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House passes annual government spending bill

Thornberry says bill cuts additional spending, protects national security

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Washington, January 16, 2014 | comments
The U.S. House of Representatives today passed a government spending bill that provides discretionary funding for the entire federal government for Fiscal Year 2014.  The legislation passed with a bipartisan vote of  359 to 67.  Congressman Mac Thornberry (R-Clarendon) voted in favor of the bill.  
“Republicans are working every day to change the culture of spending in Washington. With this bill, we have cut discretionary spending four years in a row--for the first time in nearly two decades--with spending reductions total more than $150 billion,” said Rep. Thornberry.   “The bill is obviously not perfect, but it is progress.  It protects key priorities for our country, notably our national security, while reducing regulatory burdens and requiring tougher oversight of agencies.  And it also offers the country some much-needed stability,” continued Thornberry, who serves as the Vice Chairman of the House Armed Services Committee.
The Omnibus spending bill contains all 12 regular appropriations bills for Fiscal Year 2014.  Notably, the bill prevents the next round of sequester cuts, which would imperil military readiness and national security. The bill funds important Department of Defense programs and projects, offers a pay raise for our troops, and provides resources to help prepare for current and future threats.  The defense portion of the bill also includes funding for local national security facilities, including Sheppard Air Force base in Wichita Falls.  It also includes funding for both the Pantex plant and multiple programs at the Bell Helicopter facility in Amarillo.
Other highlights of the spending bill include:
Military Retiree Pension “Fix”: Amends the Ryan-Murray agreement to ensure that medically retired Armed Forces personnel and survivor benefit plan recipients receive their full pensions.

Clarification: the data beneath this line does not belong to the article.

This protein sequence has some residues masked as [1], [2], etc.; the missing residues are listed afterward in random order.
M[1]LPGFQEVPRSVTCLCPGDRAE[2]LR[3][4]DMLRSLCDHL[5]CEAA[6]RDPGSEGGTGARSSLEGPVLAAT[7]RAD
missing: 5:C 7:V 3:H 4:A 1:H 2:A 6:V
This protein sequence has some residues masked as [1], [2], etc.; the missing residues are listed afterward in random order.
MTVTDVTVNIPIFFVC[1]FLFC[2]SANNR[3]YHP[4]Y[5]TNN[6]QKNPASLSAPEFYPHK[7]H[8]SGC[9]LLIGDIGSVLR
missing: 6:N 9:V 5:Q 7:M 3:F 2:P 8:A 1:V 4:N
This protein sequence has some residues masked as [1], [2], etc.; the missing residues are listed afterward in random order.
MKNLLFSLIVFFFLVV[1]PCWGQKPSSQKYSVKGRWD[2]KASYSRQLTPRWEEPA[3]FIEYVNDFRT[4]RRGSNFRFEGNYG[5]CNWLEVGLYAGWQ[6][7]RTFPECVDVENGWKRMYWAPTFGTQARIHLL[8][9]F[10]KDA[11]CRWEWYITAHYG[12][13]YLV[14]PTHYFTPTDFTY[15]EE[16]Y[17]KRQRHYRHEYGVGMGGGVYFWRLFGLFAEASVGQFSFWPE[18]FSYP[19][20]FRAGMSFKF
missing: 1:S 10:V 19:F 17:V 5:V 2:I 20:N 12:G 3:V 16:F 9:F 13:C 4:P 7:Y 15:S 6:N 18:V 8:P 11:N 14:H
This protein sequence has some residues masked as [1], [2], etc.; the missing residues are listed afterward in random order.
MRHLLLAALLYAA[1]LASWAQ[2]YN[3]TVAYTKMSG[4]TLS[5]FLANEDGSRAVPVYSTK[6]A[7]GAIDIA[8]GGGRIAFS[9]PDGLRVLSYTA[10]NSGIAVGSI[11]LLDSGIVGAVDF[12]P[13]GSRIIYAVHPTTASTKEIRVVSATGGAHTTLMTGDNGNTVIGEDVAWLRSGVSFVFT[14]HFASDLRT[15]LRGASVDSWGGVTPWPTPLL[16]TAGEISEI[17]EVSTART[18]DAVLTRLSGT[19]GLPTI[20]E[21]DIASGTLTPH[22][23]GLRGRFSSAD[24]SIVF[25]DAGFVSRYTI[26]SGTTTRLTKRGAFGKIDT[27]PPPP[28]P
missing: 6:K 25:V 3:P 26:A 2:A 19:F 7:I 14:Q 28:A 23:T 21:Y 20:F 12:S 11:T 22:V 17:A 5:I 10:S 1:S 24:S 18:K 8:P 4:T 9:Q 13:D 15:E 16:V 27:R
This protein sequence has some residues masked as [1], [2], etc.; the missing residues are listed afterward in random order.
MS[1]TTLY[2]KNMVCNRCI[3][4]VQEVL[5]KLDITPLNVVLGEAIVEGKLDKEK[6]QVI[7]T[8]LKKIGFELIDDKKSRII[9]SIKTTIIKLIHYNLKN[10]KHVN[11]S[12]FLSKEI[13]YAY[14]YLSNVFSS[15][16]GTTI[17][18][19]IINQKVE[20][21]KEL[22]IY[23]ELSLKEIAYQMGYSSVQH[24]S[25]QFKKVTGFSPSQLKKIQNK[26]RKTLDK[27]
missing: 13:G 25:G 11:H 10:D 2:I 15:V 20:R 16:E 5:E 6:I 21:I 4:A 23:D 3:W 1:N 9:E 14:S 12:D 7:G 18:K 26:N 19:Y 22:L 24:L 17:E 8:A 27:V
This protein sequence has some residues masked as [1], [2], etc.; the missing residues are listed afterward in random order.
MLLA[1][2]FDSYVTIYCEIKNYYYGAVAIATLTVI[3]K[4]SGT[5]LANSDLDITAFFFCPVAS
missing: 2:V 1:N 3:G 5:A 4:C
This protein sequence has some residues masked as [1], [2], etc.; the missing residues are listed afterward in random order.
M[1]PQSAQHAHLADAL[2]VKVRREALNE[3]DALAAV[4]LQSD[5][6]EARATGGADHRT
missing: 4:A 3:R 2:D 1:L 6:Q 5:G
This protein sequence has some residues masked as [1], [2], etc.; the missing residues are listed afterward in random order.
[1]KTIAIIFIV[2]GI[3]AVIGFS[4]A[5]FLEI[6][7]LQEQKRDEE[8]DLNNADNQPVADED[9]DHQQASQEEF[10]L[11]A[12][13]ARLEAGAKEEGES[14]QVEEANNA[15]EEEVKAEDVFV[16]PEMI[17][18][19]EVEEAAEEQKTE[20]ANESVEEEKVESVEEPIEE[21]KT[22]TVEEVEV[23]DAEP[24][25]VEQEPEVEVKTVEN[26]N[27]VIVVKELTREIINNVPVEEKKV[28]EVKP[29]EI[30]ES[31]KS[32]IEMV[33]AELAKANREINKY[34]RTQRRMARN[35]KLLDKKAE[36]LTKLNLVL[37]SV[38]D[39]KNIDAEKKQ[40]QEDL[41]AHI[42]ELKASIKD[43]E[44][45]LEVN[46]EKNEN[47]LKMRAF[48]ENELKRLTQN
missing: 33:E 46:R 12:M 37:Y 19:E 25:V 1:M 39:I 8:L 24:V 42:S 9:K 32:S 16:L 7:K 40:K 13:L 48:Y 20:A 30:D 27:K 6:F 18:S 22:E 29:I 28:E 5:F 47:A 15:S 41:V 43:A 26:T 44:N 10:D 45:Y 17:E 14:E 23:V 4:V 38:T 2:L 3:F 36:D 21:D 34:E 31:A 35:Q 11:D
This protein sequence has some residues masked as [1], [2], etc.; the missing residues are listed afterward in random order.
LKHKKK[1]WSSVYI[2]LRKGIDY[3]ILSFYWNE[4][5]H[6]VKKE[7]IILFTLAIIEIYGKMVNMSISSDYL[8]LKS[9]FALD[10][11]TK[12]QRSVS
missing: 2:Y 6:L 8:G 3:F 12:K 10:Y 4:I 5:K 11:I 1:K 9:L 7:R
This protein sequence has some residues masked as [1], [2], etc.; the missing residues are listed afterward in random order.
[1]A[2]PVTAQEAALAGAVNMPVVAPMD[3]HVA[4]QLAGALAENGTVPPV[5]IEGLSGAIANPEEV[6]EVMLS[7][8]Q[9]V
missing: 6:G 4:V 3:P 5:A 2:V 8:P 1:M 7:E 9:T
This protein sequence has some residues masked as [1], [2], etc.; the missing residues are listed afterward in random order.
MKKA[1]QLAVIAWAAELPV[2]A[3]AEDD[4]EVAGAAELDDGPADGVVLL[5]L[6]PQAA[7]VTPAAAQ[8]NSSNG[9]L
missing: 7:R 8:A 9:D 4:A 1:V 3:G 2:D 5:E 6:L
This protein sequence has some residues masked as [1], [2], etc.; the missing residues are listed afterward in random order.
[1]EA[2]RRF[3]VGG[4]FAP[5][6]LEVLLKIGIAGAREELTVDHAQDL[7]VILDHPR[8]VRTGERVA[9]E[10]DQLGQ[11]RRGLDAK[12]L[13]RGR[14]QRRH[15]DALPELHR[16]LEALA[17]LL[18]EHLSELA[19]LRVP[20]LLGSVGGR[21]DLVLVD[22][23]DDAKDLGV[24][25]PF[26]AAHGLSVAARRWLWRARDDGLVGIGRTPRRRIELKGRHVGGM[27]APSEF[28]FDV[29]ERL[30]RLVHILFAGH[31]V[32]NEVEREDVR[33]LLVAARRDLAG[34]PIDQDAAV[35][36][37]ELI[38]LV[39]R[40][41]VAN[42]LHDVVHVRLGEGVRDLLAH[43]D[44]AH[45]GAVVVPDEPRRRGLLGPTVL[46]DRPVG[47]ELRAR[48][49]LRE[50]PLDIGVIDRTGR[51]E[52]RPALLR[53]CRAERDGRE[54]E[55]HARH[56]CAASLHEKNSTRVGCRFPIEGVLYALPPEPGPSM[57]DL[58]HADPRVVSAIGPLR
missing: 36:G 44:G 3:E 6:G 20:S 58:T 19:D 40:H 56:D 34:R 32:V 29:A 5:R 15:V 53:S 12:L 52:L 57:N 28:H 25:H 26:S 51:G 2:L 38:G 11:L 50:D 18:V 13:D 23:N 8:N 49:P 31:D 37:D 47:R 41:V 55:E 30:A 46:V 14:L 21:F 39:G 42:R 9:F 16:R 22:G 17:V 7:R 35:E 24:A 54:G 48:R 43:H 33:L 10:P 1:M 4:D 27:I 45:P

Post Offices: The bill bars the Postal Service from closing rural post offices.
GIPSA: Restricts the Grain Inspection, Packers and Stockyards Administration (GIPSA) from implementing regulations that allow harmful federal government intrusion in the private market for livestock and poultry which would cost the industry billions.
Environmental Protection Agency (EPA): The bill reduces funding for the EPA by $143 million below the fiscal year 2013 enacted level.
Stop certain EPA regulations: Contains provisions to exempt livestock producers from overly burdensome EPA greenhouse gas regulations.

Light Bulbs: The bill prohibits the Department of Energy from forcing manufacturers to stop producing incandescent light bulbs.
Benghazi: Requires that before the U.S. can send any more foreign aid to Libya, Secretary of State Kerry must report that the Libyan government is helping to find those responsible for the Benghazi attack.
Fast & Furious : Includes a provision preventing any funding from being used to implement any future Fast & Furious type activity.
Life: The Omnibus maintains all existing pro-life policy and funding provisions that have been carried in appropriations legislation in previous years, including the Hyde Amendment, a ban on public funding for abortions in the District of Columbia, and a ban on abortion funding for federal prisoners. The bill also reduces Title X family planning funding by $10 million.
Obamacare: The bill provides no new funding for ObamaCare, rescinds $10 million from the Independent Payment Advisory Board (IPAB), and prevents the Secretary of HHS from raiding the Prevention and Public Health “slush” fund for ObamaCare exchanges.
National Labor Relations Board (NLRB): The bill decreases funding for the agency. In addition, the legislation continues a provision intended to stop the NLRB’s harmful anti-business regulations related to the implementation of “e-Card Check,” which could promote coercion in union elections.
GITMO: Prohibits any funding from being used to transfer detainees in Guantanamo Bay from being transferred to the U.S. and for construction or acquisition of a prison in the U.S. to house such detainees.
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